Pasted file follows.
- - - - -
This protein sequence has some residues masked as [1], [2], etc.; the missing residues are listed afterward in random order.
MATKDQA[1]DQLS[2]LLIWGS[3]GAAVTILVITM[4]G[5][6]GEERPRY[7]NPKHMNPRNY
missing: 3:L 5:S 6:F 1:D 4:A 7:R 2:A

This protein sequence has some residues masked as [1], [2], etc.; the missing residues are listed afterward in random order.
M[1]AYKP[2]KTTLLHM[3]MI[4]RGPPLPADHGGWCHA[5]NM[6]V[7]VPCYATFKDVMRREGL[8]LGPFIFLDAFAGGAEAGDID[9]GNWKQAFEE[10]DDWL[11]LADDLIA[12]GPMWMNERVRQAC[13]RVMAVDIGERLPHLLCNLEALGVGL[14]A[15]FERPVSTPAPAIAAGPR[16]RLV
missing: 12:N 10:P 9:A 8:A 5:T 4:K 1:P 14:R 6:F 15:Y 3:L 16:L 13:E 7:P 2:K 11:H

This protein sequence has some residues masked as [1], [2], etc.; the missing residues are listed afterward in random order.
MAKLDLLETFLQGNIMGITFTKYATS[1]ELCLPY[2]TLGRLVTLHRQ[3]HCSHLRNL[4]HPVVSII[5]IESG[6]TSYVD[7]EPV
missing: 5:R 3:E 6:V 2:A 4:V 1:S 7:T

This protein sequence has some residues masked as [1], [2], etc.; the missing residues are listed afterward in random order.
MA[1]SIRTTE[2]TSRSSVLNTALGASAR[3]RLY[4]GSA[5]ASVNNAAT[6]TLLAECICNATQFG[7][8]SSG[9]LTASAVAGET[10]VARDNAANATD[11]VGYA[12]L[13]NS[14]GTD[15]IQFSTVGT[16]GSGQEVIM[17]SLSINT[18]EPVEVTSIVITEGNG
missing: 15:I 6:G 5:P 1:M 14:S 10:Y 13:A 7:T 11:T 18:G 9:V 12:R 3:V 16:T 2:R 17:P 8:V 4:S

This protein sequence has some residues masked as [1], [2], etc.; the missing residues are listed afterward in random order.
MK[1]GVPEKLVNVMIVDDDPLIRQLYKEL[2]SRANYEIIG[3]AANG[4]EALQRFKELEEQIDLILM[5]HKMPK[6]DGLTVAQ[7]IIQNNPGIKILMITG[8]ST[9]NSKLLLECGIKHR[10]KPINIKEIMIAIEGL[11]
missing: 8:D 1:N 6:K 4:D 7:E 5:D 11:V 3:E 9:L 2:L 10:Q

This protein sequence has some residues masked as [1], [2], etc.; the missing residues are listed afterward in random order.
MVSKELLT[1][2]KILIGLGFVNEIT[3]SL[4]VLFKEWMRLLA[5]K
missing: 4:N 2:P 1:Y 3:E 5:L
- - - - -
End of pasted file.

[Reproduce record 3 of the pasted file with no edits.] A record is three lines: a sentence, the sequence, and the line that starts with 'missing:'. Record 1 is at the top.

This protein sequence has some residues masked as [1], [2], etc.; the missing residues are listed afterward in random order.
MAKLDLLETFLQGNIMGITFTKYATS[1]ELCLPY[2]TLGRLVTLHRQ[3]HCSHLRNL[4]HPVVSII[5]IESG[6]TSYVD[7]EPV
missing: 5:R 3:E 6:V 2:A 4:V 1:S 7:T